William Faulkner : Novels 1930-1935 : As I Lay Dying, Sanctuary, Light in August, Pylon (Library of America)
Publish Date: 1985-12-01
Author: William Faulkner
Between 1930 and 1935, William Faulkner came into full possession of the genius and creativity that made him one of Americas finest writers of the twentieth century. The four novels in this Library of America collection display an astonishing range of characters and treatments in his Depression-era fiction.
As I Lay Dying(1930) is a combination of comedy, horror, and compassion, a narrative woven from the inarticulate desires of a peasant family in conflict. It presents the conscious, unconscious, and sometimes hallucinatory impressions of the husband, daughter, and four sons of Addie Bundren, the long-suffering matriarch of her rural Mississippi clan, as the family marches her body through fire and flood to its grave in town. Sanctuary(1931) is a novel of sex and social class, of collapsed gentility and amoral justice, that moves from the back roads of Mississippi and the fleshpots of Memphis to the courthouse of Jefferson and the appalling spectacle of popular vengeance. With its fascinating portraits of Popeye, a sadistic gangster and rapist, and Temple Drake, a debutante with an affinity for evil, it offers a horrific and sometimes comically macabre vision of modern life. Light in August(1932) incorporates Faulkners religious vision of the hopeful stubbornness of ordinary life. The guileless Lena Grove, in search of the father of her unborn child; the disgraced minister Gail Hightower, who dreams of Confederate cavalry charges; Byron Bunch, who thought working Saturdays would keep a man out of trouble, and the desperate, enigmatic Joe Christmas, consumed by his mixed ancestryall find their lives entangled in the inexorable succession of love, birth, and death. Pylon(1935), a tale of barnstorming aviators in the carnival atmosphere of an air show in a southern city, examines the bonds of desire and loyalty among three men and a woman, all characters without a past. Dramatizing what, in accepting his Nobel Prize, Faulkner called the human heart in conflict with itself, it illustrates how he became one of the great humanists of twentieth-century literature.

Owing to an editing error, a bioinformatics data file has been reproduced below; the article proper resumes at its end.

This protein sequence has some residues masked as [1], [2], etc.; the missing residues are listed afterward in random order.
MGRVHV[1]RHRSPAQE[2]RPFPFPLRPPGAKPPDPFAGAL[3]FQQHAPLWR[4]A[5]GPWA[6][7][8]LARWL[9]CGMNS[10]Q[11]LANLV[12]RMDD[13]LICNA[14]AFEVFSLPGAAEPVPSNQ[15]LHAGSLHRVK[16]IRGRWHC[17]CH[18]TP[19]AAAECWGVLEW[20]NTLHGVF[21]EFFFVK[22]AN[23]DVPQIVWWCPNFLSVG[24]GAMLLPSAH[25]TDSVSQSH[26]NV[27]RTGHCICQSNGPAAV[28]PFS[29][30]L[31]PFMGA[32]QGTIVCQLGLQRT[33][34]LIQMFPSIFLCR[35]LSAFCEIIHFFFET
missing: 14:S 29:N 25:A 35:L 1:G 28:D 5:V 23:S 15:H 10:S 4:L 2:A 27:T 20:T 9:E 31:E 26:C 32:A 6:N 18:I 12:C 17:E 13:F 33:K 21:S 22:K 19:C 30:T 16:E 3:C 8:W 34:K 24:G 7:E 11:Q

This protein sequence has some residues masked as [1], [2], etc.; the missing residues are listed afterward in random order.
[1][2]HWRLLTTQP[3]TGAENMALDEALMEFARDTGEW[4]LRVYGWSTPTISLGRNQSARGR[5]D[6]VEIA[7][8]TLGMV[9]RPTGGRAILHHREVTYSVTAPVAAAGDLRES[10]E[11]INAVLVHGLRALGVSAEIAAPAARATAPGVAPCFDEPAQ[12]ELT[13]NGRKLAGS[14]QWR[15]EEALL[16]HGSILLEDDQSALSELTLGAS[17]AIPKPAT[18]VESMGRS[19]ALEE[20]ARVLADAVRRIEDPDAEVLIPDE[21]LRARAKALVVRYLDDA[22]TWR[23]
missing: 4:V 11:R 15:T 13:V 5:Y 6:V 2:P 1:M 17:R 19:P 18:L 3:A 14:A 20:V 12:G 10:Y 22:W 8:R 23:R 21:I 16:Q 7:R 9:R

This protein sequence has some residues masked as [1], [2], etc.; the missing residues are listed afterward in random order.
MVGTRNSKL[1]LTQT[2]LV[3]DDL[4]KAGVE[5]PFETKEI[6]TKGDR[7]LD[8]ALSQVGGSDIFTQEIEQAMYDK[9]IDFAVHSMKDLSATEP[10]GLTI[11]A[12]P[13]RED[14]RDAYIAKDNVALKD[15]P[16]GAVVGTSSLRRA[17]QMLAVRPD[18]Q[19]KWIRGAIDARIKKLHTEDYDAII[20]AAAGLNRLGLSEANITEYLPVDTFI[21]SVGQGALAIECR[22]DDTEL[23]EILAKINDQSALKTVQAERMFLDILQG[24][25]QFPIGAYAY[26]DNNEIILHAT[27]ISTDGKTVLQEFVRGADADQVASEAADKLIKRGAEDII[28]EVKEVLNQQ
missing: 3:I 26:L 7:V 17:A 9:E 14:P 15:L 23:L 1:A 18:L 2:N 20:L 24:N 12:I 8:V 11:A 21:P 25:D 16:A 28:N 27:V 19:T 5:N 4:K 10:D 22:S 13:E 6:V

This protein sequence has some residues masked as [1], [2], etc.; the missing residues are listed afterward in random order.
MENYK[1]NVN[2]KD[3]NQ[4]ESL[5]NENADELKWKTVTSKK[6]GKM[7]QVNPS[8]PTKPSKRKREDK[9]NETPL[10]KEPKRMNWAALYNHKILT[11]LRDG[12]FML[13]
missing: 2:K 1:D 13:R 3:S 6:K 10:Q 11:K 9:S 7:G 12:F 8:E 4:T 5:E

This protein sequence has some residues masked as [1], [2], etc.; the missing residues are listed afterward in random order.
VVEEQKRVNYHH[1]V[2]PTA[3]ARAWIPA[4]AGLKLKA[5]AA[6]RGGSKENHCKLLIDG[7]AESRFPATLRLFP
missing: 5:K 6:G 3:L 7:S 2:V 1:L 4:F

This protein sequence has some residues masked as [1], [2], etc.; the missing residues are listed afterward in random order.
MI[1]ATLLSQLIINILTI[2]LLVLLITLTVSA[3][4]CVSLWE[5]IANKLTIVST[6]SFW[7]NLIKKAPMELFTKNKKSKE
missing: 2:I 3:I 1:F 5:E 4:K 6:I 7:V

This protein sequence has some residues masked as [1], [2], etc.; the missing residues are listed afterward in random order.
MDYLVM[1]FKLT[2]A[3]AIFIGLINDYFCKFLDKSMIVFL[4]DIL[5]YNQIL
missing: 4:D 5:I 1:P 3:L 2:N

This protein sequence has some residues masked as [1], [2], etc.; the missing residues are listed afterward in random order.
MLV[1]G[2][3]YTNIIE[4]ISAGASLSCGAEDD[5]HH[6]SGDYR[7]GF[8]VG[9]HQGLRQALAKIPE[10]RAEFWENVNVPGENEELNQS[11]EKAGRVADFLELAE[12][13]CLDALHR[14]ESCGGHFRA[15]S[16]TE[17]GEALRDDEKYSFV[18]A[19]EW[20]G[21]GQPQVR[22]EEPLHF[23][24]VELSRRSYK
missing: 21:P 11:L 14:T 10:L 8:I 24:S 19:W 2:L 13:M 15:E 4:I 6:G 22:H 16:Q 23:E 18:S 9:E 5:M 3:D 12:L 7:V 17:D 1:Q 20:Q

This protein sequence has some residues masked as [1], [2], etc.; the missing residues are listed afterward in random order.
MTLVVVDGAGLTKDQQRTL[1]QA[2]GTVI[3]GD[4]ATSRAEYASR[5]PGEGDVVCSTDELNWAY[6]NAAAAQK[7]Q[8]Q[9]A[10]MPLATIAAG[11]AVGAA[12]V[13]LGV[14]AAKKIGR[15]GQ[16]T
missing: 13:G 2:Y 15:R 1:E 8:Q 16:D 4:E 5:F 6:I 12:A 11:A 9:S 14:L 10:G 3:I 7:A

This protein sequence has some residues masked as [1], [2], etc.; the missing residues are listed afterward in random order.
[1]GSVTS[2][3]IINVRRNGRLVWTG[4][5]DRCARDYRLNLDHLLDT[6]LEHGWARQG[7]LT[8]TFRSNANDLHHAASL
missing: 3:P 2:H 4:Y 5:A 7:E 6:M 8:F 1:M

The Library of America edition of Faulkners work publishes, for the first time, new, corrected texts of these four works. Manuscripts, typescripts, galleys, and published editions have been collated to produce versions that are free of the changes introduced by the original editors and that are faithful to Faulkners intentions.